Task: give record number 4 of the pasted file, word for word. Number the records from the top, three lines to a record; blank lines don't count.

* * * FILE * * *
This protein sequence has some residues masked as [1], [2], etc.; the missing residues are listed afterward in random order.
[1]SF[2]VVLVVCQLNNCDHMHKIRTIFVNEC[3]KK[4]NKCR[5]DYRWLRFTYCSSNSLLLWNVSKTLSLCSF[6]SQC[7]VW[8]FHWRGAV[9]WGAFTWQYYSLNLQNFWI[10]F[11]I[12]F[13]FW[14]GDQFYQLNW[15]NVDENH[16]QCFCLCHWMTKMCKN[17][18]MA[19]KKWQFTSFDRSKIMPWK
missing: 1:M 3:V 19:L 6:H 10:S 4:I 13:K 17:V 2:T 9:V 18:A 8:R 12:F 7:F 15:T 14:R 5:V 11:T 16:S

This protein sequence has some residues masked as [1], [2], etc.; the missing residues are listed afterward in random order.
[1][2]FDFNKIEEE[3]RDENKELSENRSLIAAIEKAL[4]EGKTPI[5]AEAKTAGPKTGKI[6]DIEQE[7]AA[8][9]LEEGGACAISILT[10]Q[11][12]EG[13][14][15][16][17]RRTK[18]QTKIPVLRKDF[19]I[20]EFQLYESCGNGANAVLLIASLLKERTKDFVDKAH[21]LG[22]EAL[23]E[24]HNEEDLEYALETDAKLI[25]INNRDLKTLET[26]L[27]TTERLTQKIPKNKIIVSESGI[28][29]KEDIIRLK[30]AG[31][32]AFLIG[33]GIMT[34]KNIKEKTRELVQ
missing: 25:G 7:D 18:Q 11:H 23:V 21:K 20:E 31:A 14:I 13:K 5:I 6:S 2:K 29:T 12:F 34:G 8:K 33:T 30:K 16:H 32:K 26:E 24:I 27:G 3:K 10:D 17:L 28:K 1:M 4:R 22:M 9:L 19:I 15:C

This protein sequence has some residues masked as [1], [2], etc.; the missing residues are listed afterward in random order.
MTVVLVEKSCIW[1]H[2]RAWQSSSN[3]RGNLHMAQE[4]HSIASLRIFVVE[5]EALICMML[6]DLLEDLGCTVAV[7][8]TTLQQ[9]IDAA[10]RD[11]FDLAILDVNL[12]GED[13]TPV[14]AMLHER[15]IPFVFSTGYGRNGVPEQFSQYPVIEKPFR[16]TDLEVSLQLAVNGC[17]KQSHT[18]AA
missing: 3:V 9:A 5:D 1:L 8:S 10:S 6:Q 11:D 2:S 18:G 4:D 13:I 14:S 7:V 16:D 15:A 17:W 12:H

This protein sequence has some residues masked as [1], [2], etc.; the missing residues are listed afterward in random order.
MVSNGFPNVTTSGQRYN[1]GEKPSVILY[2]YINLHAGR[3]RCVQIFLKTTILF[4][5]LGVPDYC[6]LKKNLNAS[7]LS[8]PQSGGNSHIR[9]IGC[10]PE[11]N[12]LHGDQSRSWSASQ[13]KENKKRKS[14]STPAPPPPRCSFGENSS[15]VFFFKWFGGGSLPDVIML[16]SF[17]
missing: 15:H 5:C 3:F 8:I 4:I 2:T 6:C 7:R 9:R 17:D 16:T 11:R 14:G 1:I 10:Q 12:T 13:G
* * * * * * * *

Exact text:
This protein sequence has some residues masked as [1], [2], etc.; the missing residues are listed afterward in random order.
MVSNGFPNVTTSGQRYN[1]GEKPSVILY[2]YINLHAGR[3]RCVQIFLKTTILF[4][5]LGVPDYC[6]LKKNLNAS[7]LS[8]PQSGGNSHIR[9]IGC[10]PE[11]N[12]LHGDQSRSWSASQ[13]KENKKRKS[14]STPAPPPPRCSFGENSS[15]VFFFKWFGGGSLPDVIML[16]SF[17]
missing: 15:H 5:C 3:F 8:I 4:I 2:T 6:C 7:R 9:R 17:D 16:T 11:R 14:G 1:I 10:Q 12:T 13:G